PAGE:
It is normal for a new surgical incision to feel sore for several days after surgery. Generally, medications such as Tylenol or Ibuprofen are sufficient to treat any mild pain. If the pain is severe, your physician may prescribe more powerful pain medications for several days. If you continue to have pain from your incision site that is not getting better after 3-4 days, we ask you to call our office to discuss it.

Aside from pain from the incision site, we also ask you to notify us if you experience any fever or if you notice that the incision site is red, warm, and/or tender. While incision site infection is quite rare, we would like to be very "proactive" in this area to avoid future problems.

My ICD is beeping. What does that mean?
Some devices are programmed to notify the patient if there is a change in the device or the leads that attach to the implantable device. The most common reason for beeping from your implantable device might be when the battery life is depleting and is approaching an elective replacement indication or ERI. If you notice beeping from the device, please call our office to discuss it.

I recently had an ablation procedure and I feel more palpitation. Is this normal?
After successful ablation, it is very common to feel symptoms of palpitation. Skipped beats are common following ablation and should lessen with time, but if sustained arrhythmia reoccurs, call our office. Many patients have told us that for several weeks after the procedure that they feel as if the "arrhythmia is about to happen but doesn't". You may feel a few extra beats but the sensation should be fleeting and lasting only several seconds. This is a very normal finding and actually suggests that the arrhythmia circuit has been eliminated. The ablation procedure itself can irritate the inner lining of the heart and can cause mild inflammation there. This inflammation itself can initiate extra heart beats called atrial premature contractions or ventricular premature contractions. This inflammation will resolve in 1-2 weeks after the ablation procedure and the symptoms should also resolve. If symptoms continue, please call our office.
You should also call our office if you experience symptoms of dizziness, chest pain, or shortness of breath.

Is a diagnostic electrophysiology study and ablation safe?
Since EPS and ablation is an invasive procedure, there is some risk. The risk is small, however and the procedure is exceedingly safe and considered preferable to the use of long term medications for the treatment of cardiac arrhythmias.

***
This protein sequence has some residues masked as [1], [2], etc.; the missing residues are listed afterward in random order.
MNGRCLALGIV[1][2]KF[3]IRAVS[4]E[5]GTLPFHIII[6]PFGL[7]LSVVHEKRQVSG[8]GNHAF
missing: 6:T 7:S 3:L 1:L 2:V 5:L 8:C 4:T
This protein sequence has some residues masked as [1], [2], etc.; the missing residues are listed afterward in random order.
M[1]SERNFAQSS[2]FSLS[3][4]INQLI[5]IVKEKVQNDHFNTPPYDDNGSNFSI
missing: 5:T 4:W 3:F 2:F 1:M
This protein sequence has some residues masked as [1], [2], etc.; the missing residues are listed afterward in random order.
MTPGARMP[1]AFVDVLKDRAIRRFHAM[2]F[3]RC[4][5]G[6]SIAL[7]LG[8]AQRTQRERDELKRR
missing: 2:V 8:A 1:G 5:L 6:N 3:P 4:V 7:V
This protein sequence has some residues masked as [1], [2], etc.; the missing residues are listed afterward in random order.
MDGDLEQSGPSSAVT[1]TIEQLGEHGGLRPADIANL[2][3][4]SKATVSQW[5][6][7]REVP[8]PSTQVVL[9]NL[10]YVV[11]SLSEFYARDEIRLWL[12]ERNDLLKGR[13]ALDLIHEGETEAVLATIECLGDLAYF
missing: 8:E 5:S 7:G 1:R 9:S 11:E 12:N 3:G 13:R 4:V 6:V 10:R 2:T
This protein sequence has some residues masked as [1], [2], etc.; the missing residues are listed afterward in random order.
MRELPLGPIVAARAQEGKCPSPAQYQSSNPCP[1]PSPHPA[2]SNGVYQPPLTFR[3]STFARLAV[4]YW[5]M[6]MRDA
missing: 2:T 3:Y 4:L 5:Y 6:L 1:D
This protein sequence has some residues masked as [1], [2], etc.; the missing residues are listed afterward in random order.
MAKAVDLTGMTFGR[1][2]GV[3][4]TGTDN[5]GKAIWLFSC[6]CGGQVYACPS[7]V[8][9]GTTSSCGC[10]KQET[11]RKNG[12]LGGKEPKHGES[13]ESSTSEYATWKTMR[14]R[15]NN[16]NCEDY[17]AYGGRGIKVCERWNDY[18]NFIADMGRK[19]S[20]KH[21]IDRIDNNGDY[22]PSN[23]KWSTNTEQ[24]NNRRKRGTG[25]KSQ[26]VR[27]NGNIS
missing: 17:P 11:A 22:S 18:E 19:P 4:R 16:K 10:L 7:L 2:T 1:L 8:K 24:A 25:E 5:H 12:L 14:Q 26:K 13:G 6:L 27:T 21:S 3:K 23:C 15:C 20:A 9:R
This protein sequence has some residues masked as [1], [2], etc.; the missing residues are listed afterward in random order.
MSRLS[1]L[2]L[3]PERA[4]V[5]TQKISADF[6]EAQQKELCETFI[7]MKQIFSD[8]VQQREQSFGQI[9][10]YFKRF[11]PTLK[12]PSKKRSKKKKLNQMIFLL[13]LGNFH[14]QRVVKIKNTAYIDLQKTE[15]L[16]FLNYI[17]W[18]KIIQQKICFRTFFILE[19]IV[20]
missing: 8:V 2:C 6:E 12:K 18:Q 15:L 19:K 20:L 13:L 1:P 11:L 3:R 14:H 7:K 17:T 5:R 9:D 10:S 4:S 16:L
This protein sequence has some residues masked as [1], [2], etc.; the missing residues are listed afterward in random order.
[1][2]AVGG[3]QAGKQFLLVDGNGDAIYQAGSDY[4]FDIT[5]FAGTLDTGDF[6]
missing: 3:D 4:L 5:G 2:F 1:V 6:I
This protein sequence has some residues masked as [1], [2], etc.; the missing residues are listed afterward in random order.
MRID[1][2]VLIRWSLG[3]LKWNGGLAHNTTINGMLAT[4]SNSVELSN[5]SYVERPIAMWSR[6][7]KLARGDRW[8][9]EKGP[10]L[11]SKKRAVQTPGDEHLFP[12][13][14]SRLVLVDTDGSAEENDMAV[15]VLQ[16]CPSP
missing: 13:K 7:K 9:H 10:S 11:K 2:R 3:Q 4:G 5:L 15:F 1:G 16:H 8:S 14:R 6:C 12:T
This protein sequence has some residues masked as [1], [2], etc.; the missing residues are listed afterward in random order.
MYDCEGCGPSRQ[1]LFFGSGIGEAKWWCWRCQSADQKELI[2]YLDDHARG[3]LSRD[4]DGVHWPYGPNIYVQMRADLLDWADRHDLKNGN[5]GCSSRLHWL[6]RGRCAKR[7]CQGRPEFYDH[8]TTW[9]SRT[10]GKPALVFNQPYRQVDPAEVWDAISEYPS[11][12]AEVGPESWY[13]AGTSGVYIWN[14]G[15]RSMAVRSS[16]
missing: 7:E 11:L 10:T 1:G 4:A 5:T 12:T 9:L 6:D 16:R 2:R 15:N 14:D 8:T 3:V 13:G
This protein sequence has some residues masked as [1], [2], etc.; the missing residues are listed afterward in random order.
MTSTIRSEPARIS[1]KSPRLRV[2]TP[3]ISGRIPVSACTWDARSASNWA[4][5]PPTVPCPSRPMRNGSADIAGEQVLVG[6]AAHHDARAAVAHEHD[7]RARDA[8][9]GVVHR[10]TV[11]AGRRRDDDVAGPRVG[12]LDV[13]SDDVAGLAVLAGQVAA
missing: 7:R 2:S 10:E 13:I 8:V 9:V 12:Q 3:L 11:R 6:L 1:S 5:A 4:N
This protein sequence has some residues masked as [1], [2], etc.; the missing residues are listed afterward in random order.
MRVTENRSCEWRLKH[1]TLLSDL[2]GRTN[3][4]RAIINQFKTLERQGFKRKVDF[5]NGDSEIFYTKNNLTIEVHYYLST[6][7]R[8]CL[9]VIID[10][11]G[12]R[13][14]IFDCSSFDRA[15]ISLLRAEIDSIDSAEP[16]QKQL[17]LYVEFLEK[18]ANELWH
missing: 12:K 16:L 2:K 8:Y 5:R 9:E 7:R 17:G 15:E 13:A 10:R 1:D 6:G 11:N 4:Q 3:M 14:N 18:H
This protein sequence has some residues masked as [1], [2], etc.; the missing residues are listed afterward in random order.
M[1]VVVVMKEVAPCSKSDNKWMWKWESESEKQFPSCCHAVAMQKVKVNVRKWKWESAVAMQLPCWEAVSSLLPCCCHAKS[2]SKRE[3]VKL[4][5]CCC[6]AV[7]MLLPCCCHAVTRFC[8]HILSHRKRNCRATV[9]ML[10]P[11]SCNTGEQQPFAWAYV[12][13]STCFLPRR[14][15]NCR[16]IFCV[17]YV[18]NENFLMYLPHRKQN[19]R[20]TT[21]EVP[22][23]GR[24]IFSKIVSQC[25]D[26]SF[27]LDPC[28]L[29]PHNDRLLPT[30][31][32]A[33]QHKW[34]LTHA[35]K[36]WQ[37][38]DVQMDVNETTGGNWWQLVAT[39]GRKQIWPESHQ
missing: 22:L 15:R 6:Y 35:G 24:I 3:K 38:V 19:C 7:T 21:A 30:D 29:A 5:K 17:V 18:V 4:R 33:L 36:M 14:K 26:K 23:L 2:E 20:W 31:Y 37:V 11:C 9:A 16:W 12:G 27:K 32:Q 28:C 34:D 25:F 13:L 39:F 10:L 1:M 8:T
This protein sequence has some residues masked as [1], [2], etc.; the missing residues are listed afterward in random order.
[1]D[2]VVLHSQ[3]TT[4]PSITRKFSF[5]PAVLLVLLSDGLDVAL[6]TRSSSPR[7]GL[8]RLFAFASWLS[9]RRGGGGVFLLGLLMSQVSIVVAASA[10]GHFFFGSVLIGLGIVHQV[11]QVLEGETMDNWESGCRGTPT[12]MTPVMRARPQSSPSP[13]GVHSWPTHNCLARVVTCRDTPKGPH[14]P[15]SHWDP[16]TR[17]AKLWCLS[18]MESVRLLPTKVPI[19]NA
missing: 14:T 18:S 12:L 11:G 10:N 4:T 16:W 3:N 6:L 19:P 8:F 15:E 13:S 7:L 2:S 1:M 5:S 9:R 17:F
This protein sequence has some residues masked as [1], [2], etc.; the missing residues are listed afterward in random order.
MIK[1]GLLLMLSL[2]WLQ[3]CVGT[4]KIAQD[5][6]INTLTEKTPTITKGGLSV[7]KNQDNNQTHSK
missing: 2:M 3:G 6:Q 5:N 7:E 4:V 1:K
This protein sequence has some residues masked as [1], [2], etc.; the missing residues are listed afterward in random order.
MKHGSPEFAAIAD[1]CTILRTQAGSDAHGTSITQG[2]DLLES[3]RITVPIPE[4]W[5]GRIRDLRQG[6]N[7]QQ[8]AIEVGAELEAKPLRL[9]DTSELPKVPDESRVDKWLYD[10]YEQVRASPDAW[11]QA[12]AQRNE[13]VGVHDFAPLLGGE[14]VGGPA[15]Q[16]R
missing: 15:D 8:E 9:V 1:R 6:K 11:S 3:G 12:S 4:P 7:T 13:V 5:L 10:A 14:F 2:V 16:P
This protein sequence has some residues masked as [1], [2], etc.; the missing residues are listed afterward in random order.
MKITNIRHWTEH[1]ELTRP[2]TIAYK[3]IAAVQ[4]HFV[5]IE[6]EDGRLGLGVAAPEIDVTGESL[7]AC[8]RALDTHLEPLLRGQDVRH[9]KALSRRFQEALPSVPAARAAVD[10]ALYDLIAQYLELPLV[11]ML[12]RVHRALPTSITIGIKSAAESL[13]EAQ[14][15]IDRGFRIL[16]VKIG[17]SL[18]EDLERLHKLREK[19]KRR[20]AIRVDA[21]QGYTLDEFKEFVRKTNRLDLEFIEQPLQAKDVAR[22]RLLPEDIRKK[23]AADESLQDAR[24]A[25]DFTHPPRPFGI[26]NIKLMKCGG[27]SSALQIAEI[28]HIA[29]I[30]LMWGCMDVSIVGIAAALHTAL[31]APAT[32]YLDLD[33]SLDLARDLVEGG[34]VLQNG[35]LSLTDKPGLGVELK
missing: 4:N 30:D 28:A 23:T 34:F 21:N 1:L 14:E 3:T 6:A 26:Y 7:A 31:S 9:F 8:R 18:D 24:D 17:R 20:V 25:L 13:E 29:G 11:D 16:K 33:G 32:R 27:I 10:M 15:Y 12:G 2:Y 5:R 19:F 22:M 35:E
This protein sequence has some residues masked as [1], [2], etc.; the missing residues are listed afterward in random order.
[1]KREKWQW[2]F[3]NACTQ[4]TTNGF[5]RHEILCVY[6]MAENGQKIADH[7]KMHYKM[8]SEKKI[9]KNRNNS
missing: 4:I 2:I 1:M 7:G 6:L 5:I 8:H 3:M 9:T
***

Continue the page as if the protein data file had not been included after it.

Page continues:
Some patients experience bleeding from the insertion sites which is minimal and this may result in some local skin discoloration as a small amount of blood collects under the skin. If the collection is big enough, you may notice a small lump under the skin. This is safe and will disappear in a matter of days to weeks. More serious complications, are rare and include damage to blood vessels or to the heart itself. Very rarely, a patient may require a permanent pacemaker due to damage to normal conduction tissues in the heart. Equally rare is infection and the formation of blood clots. Death has been reported as a result of ablation but this is an exceeding infrequent occurrence.

What activity limitations are there after ablation?
Limit activities immediately following the EPS and/or ablation. By 24 hours afterward, you may perform normal activities but do not lift anything heavier than 10 pounds for two days After that time, you may perform any activity except for vigorous exercise such as jogging or weight lifting for which you should wait at least one week following ablation. You may shower the day after the procedure.

What medicines should I take after the ablation procedure is completed?
The drugs you may have taken for control of your arrhythmia generally will no longer be needed. If you are not allergic to plain Tylenol, you make take two tablets every four to six hours for pain. Patients not allergic to aspirin should take one aspirin each day for one month. Before your discharge from the hospital, your doctor will give you detailed instructions about your medication requirements as well as office follow-up.